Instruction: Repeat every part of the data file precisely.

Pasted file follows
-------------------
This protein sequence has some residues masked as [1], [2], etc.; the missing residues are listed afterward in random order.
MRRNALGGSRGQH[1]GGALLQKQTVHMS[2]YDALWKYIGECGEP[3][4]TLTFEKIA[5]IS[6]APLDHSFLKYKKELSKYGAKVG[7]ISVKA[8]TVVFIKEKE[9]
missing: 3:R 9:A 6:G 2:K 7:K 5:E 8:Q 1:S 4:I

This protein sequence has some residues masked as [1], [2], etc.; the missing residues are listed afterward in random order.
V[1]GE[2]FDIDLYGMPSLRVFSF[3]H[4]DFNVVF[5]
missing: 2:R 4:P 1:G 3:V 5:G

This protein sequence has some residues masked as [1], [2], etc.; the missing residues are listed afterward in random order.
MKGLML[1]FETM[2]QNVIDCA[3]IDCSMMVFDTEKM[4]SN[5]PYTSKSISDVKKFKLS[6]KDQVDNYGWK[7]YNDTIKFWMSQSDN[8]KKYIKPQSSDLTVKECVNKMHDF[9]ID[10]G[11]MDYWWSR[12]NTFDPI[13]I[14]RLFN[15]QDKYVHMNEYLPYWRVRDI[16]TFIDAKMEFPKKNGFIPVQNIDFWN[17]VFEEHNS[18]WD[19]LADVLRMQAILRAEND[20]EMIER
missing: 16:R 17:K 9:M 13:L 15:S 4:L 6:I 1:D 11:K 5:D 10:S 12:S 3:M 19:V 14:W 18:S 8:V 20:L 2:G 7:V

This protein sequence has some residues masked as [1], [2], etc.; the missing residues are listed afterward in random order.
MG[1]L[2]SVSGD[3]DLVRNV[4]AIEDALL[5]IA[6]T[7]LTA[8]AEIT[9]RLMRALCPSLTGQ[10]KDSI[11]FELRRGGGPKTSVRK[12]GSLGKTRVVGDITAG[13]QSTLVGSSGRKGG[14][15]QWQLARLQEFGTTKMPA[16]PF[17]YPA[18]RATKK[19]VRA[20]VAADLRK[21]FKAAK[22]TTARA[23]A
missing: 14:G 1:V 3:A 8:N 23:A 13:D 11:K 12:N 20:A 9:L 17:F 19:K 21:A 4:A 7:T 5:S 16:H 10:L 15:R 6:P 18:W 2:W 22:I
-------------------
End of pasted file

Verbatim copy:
This protein sequence has some residues masked as [1], [2], etc.; the missing residues are listed afterward in random order.
MRRNALGGSRGQH[1]GGALLQKQTVHMS[2]YDALWKYIGECGEP[3][4]TLTFEKIA[5]IS[6]APLDHSFLKYKKELSKYGAKVG[7]ISVKA[8]TVVFIKEKE[9]
missing: 3:R 9:A 6:G 2:K 7:K 5:E 8:Q 1:S 4:I

This protein sequence has some residues masked as [1], [2], etc.; the missing residues are listed afterward in random order.
V[1]GE[2]FDIDLYGMPSLRVFSF[3]H[4]DFNVVF[5]
missing: 2:R 4:P 1:G 3:V 5:G

This protein sequence has some residues masked as [1], [2], etc.; the missing residues are listed afterward in random order.
MKGLML[1]FETM[2]QNVIDCA[3]IDCSMMVFDTEKM[4]SN[5]PYTSKSISDVKKFKLS[6]KDQVDNYGWK[7]YNDTIKFWMSQSDN[8]KKYIKPQSSDLTVKECVNKMHDF[9]ID[10]G[11]MDYWWSR[12]NTFDPI[13]I[14]RLFN[15]QDKYVHMNEYLPYWRVRDI[16]TFIDAKMEFPKKNGFIPVQNIDFWN[17]VFEEHNS[18]WD[19]LADVLRMQAILRAEND[20]EMIER
missing: 16:R 17:K 9:M 13:L 15:S 4:L 6:I 1:D 11:K 5:D 10:S 12:S 3:M 19:V 14:W 18:S 8:V 20:L 2:G 7:V

This protein sequence has some residues masked as [1], [2], etc.; the missing residues are listed afterward in random order.
MG[1]L[2]SVSGD[3]DLVRNV[4]AIEDALL[5]IA[6]T[7]LTA[8]AEIT[9]RLMRALCPSLTGQ[10]KDSI[11]FELRRGGGPKTSVRK[12]GSLGKTRVVGDITAG[13]QSTLVGSSGRKGG[14][15]QWQLARLQEFGTTKMPA[16]PF[17]YPA[18]RATKK[19]VRA[20]VAADLRK[21]FKAAK[22]TTARA[23]A
missing: 14:G 1:V 3:A 8:N 23:A 13:D 11:K 12:N 20:A 9:L 17:F 19:K 21:A 4:A 7:T 5:S 16:H 10:L 15:R 6:P 18:W 2:W 22:I